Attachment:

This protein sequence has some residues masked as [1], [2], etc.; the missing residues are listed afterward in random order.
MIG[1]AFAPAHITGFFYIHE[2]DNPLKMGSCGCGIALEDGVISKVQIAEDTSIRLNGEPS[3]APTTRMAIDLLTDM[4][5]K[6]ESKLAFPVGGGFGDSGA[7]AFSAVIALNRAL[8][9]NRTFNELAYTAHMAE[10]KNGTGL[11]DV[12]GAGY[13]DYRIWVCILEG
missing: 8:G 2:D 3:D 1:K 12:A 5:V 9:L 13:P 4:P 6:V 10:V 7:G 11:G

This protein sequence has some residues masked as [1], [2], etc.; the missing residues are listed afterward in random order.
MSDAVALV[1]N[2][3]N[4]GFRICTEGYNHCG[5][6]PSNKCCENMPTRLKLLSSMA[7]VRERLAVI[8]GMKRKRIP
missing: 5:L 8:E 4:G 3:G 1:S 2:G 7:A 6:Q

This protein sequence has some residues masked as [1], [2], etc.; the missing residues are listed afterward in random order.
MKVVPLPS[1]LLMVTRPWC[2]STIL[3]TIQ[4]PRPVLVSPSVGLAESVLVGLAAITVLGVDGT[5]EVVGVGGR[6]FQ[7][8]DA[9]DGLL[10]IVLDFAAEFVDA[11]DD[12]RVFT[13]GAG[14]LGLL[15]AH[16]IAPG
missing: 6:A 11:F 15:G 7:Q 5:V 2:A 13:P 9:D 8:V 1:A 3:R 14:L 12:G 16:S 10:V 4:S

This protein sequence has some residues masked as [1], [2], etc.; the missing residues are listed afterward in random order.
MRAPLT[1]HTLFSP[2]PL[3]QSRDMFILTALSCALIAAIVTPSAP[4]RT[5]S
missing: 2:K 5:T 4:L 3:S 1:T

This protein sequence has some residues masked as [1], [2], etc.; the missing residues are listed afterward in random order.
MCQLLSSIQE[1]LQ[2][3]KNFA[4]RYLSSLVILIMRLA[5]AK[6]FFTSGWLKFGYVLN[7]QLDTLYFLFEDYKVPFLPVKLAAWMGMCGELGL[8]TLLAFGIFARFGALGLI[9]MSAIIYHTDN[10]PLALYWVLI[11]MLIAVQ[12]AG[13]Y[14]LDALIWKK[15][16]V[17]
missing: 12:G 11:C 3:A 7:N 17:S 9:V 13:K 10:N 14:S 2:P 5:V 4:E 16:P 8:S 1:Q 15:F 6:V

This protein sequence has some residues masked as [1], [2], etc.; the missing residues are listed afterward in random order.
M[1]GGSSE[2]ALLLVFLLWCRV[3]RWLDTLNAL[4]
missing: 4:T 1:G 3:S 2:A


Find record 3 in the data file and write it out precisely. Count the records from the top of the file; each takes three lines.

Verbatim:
This protein sequence has some residues masked as [1], [2], etc.; the missing residues are listed afterward in random order.
MKVVPLPS[1]LLMVTRPWC[2]STIL[3]TIQ[4]PRPVLVSPSVGLAESVLVGLAAITVLGVDGT[5]EVVGVGGR[6]FQ[7][8]DA[9]DGLL[10]IVLDFAAEFVDA[11]DD[12]RVFT[13]GAG[14]LGLL[15]AH[16]IAPG
missing: 6:A 11:F 15:G 7:Q 5:V 2:A 13:P 9:D 8:V 1:A 3:R 14:L 12:G 16:S 10:V 4:S